Yesterday I came to a problem which could be solved by a PHP script ran at regular intervals on a web server, and as I have not touched crontab in a while I thought it worth a quick summary.
Without a native way for PHP scripts to schedule tasks it is often useful to couple server-side scripting with user-level scheduling using cron.
Running A PHP Script From CLI
To make a PHP file executable, the location of the PHP interpreter must be included:
Make sure this appears first in the file with no hidden characters at the end of the line (open with vim to be sure, some editors like nano can hide some characters).
A permissions change is also required to make the script executable:
chmod +x [filename.sh]
This will then allow you to simply call the file from terminal.
Alternatively the script can be passed straight to the php CLI tool using the -f flag:
php -f [script.php]
In the PHP script itself it is often best to stick to absolute paths for includes, you will not have the benefit of $_SERVER variables normally populated by Apache and if you use relative paths you are likely to have a bad time.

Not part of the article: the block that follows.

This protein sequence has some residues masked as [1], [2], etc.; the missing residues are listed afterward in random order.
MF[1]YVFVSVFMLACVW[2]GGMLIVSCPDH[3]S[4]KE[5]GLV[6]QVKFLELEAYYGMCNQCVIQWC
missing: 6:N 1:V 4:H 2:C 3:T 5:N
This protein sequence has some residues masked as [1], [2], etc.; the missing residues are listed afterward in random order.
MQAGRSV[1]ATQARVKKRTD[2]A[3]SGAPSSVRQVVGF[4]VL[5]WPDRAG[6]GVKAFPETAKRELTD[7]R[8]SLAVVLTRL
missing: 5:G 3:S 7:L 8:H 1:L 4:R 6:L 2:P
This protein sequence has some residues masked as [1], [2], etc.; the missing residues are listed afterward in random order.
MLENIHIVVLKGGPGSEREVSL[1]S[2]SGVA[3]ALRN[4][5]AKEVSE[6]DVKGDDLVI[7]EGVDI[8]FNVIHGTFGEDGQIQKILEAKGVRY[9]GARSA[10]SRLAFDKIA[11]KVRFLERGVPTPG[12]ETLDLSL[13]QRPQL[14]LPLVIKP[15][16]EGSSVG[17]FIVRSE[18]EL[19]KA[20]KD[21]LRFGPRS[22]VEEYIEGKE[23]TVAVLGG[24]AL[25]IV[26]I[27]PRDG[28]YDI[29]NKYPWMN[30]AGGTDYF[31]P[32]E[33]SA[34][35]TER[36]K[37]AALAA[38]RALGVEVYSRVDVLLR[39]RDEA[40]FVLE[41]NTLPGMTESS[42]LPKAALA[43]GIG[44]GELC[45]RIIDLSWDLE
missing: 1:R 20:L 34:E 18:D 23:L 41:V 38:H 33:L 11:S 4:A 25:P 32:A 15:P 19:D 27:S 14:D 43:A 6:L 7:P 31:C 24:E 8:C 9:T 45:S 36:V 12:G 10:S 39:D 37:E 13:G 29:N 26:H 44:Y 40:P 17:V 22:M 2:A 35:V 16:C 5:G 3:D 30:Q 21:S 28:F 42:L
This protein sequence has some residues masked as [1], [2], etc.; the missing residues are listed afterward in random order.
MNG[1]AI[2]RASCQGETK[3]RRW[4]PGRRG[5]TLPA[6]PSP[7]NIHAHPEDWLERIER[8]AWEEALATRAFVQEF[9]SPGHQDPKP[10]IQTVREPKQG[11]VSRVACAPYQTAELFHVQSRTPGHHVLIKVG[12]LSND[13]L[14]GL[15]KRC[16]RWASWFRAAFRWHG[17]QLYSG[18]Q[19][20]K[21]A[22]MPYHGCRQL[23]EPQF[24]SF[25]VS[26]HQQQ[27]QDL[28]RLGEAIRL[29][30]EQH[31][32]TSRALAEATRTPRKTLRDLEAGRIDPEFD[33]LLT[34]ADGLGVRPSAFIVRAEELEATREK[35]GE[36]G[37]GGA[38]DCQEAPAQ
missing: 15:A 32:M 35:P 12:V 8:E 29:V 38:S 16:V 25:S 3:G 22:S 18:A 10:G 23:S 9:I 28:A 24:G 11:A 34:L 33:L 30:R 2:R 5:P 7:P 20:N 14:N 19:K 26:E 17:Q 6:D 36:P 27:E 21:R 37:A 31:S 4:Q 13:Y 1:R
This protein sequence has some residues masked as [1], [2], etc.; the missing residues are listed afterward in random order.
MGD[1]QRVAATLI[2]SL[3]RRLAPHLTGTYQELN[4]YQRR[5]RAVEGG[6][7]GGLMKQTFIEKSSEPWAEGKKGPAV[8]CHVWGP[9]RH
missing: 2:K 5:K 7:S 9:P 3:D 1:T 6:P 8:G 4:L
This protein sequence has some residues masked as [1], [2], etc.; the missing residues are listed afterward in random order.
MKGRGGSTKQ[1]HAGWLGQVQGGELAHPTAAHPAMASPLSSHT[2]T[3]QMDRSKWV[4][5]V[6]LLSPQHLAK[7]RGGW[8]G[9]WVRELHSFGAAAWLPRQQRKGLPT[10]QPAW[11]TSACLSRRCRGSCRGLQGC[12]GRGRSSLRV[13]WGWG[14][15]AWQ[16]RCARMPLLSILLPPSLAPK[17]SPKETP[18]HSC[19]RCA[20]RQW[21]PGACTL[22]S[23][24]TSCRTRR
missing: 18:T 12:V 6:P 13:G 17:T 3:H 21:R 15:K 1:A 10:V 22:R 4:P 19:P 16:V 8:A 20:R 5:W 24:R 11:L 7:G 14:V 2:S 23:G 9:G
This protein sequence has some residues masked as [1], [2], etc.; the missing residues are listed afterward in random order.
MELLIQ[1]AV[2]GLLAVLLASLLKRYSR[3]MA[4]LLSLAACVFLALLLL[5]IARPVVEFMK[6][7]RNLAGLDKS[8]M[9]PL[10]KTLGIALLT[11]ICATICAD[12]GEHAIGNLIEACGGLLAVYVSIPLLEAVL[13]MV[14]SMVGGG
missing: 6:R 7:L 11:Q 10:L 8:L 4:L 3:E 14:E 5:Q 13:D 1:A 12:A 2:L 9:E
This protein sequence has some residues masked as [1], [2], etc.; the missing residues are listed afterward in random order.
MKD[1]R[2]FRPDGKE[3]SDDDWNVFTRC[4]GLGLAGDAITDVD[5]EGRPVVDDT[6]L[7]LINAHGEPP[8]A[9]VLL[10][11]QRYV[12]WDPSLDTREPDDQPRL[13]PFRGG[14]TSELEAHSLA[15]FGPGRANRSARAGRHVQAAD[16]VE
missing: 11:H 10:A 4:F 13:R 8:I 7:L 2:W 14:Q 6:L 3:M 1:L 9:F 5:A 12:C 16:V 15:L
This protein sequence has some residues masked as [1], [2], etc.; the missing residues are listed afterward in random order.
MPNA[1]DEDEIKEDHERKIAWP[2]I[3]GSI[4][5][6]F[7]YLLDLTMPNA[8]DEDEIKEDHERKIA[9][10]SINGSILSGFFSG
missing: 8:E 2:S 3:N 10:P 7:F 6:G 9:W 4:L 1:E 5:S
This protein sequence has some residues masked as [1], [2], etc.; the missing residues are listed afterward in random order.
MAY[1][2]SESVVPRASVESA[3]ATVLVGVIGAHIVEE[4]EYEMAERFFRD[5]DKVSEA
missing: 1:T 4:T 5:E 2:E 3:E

Running The Cron Job
To edit the crontab file for a user:
Each line in a user’s crontab will run a command at the defined intervals, with five whitespace delimited values for the intervals followed by the command itself:
minute hour dayofmonth month dayofweek command
Using * means all, so * for hour would run the command at the defined point in every hour. You can also use the format */x to tell a command to run at every x increment. For example:
0 2 * * 0 php -f script.php //2am, every Sunday
1 0 * * * php -f script.php //One past midnight, every day
*/1 * * * * php -f script.php //Once a minute
You can check the lines from a user’s crontab using the -l flag:
It can also be useful to check that the service is running using ps and grep:
ps -A | grep cron
Control the service with:
sudo /etc/init.d/cron start
sudo /etc/init.d/cron stop
sudo /etc/init.d/cron restart
Note that some distros seem to have crond instead of cron here.
A simple method I have used in the past to check if a crontab file is running as and when intended is to add a touch command with the same scheduling as the command you are setting up e.g.:
*/1 * * * * touch ~/tempfile //touch tempfile in home directory every minute